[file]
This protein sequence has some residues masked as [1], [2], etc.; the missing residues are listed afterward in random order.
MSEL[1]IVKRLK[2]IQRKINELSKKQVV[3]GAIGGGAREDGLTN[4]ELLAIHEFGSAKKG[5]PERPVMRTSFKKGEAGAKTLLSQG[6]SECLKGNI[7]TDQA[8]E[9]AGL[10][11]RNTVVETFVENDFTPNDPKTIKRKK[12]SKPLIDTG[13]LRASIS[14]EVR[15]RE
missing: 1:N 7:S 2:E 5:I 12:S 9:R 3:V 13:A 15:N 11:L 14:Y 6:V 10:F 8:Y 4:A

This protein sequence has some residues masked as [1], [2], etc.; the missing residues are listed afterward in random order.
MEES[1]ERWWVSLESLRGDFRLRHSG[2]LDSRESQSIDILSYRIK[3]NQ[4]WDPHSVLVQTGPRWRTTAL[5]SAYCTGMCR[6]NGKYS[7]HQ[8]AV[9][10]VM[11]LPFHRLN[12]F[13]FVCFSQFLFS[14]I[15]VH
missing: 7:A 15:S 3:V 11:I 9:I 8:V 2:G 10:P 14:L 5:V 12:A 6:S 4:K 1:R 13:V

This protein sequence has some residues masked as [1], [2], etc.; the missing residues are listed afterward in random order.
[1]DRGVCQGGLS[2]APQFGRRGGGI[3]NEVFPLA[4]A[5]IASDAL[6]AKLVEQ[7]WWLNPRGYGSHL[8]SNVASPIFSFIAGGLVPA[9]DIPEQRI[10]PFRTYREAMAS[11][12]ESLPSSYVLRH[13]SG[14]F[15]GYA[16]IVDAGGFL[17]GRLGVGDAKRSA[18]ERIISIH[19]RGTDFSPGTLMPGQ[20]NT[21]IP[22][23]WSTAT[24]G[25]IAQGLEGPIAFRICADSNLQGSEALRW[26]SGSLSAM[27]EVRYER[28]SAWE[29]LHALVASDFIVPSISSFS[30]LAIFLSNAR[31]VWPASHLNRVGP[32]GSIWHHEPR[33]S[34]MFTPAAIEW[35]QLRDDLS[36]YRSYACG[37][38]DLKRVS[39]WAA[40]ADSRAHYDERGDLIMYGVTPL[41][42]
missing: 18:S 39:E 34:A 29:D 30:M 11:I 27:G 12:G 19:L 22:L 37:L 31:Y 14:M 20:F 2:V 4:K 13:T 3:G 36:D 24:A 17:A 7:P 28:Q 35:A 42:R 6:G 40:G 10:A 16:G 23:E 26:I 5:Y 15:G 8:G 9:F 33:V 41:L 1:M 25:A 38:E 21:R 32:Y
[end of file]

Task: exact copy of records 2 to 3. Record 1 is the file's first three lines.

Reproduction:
This protein sequence has some residues masked as [1], [2], etc.; the missing residues are listed afterward in random order.
MEES[1]ERWWVSLESLRGDFRLRHSG[2]LDSRESQSIDILSYRIK[3]NQ[4]WDPHSVLVQTGPRWRTTAL[5]SAYCTGMCR[6]NGKYS[7]HQ[8]AV[9][10]VM[11]LPFHRLN[12]F[13]FVCFSQFLFS[14]I[15]VH
missing: 7:A 15:S 3:V 11:I 9:I 8:V 2:G 10:P 14:L 5:V 12:A 6:S 4:K 1:R 13:V

This protein sequence has some residues masked as [1], [2], etc.; the missing residues are listed afterward in random order.
[1]DRGVCQGGLS[2]APQFGRRGGGI[3]NEVFPLA[4]A[5]IASDAL[6]AKLVEQ[7]WWLNPRGYGSHL[8]SNVASPIFSFIAGGLVPA[9]DIPEQRI[10]PFRTYREAMAS[11][12]ESLPSSYVLRH[13]SG[14]F[15]GYA[16]IVDAGGFL[17]GRLGVGDAKRSA[18]ERIISIH[19]RGTDFSPGTLMPGQ[20]NT[21]IP[22][23]WSTAT[24]G[25]IAQGLEGPIAFRICADSNLQGSEALRW[26]SGSLSAM[27]EVRYER[28]SAWE[29]LHALVASDFIVPSISSFS[30]LAIFLSNAR[31]VWPASHLNRVGP[32]GSIWHHEPR[33]S[34]MFTPAAIEW[35]QLRDDLS[36]YRSYACG[37][38]DLKRVS[39]WAA[40]ADSRAHYDERGDLIMYGVTPL[41][42]
missing: 18:S 39:E 34:A 29:D 30:M 11:I 27:G 12:G 19:L 22:L 37:L 31:Y 14:M 20:F 2:V 4:K 13:T 3:G 36:D 24:A 17:A 7:P 28:Q 35:A 42:R 6:G 40:G 10:A 16:G 23:E 26:I 5:Y 15:G 8:G 9:F 33:V 41:L 1:M 25:A 38:E 21:R 32:Y